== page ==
Tax Education

What is a Split Refund?

The only thing that is exciting about tax season is if you are fortunate enough to receive a refund. If that is the case, you have various methods in which you can not only receive the refund, but also how it gets distributed.

A split refund is a situation where the taxpayer requests that the total refund amount get divided into up to three eligible accounts. The split refund does not have to go to the same financial institution as some individuals elect to distribute it to various accounts like checking, savings, retirement plans, or health savings.

Ways to Receive a Tax Refund

Regardless if you decide to deposit the entire refund into one account or distribute it through a split refund, you have a variety of different methods to receive the payment. These include:

  • Provide a bank account number for direct deposit.
  • Deposit portions of the sum into different accounts (maximum three).
  • Receive a paper check from the IRS in the mail.
  • Apply for a tax refund anticipation loan.
  • Invest in savings bonds.

How to Speed Up a Refund

If you are a W-2 earner, you will spend the entire year paying taxes with the anticipation that you get a hearty refund at the end of tax season. Naturally, taxpayers are excited for this opportunity and if they qualify for a refund, want to receive it as soon as possible.

There are a couple simple steps you can take to receive your refund quicker:

  • File early. The longer you wait until the April deadline, the more likely you are to hit a backlogged IRS. This means the refund will not get processed quite as quickly. Therefore, you are at an advantage to file early, as soon as you receive your W-2 or 1099, in order to receive a refund faster.
  • Request to receive a refund via direct deposit. Though some like to not give their bank account information to the IRS, it does take longer to receive a check in the mail. So if getting your refund is urgent, you are much better off setting up direct deposit.

How to Split Your Refund

It is not difficult to split your tax refund into multiple accounts. In order to do so, you need to first file your federal and state returns like you would normally do.

Once it is confirmed that you will indeed receive a refund and you know the amount, it is time to decide how you want to allocate the funds.

You have the option to make a split refund request online or through the post office. If you want to file the request online, you need to create a Form 8888 (Direct Deposit of Refund to More Than One Account) and submit it.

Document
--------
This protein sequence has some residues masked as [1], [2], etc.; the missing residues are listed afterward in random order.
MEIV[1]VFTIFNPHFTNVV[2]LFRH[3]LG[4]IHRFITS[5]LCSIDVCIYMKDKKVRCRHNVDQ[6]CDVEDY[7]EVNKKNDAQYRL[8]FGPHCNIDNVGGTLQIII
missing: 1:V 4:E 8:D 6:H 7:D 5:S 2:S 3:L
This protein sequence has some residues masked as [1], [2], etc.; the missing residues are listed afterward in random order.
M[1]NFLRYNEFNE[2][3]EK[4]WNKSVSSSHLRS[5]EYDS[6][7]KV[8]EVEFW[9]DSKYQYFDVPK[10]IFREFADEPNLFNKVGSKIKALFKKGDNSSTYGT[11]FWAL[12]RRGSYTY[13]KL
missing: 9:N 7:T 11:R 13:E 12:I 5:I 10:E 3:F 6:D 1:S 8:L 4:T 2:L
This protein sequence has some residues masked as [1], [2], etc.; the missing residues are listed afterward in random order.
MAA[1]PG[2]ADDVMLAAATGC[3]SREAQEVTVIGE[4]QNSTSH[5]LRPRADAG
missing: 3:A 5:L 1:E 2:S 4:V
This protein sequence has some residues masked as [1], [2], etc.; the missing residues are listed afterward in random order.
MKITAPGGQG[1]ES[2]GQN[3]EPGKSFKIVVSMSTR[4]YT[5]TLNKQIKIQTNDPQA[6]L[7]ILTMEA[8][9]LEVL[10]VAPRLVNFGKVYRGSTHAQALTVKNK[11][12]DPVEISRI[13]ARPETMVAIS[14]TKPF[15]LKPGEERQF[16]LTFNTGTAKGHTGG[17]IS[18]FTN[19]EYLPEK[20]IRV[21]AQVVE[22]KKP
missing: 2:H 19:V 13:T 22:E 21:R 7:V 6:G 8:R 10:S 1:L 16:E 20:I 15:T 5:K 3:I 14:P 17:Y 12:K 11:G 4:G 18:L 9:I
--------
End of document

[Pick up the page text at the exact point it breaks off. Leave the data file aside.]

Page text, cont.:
The Form 8888 also applies to requests that are sent through standard mail. Download and print Form 8888, then follow the directions provided to make sure it reaches the correct office.

Information You Will Need for a Split Refund

The Form 8888 is fairly straightforward to understand and fill out. You will want to gather the following information before filling it out.

  • Personal information (name, address, etc.)
  • Social security number
  • Checking and/or savings account numbers
  • Routing numbers of the accounts
  • The exact amount you want to deposit into each account

It is incredibly important that you double check this information is correct before mailing the Form 8888, or submitting it electronically. Why? Imagine the frustration and delay in receiving the funds if you accidentally entered the wrong account number or routing number.

It could take weeks to correct the error, and even more time to get the refund finally delivered to the account. So it pays to double check the information, and even get a second set of eyes to verify all of the information is 100 percent accurate.

Benefits of a Split Refund

There are many advantages to a split refund. It saves time as people used to get a check in the mail, then divide the refund into different accounts after the fact.

Now it can safely, quickly, and securely get sent to multiple accounts in the first place, making it ultra convenient. Additionally, part of the refund can get invested into U.S. Savings Bonds while the rest might be needed for immediate use.

One example is to deposit 50% into a personal checking account, 25% in a savings account, and 25% in U.S. Savings Bonds.

First Time Dealing with a Split Refund?

You want to make sure your refund gets to the appropriate accounts and that it gets there quickly. If you have questions about Form 8888 and dealing with the IRS to set up direct deposit, or if you are having issues concerning your refund, contact us at

Contact Levy & Associates for Dependable Tax Audit Services

Levy & Associates is available for free initial consultations. We’re happy to answer any questions you have about the audit process or address any concerns about your specific situation.

There’s never a good time to be audited, and the time-consuming process will take away from your business or family if you try to face it alone. Let us handle and coordinate communication, so you can return to your daily life.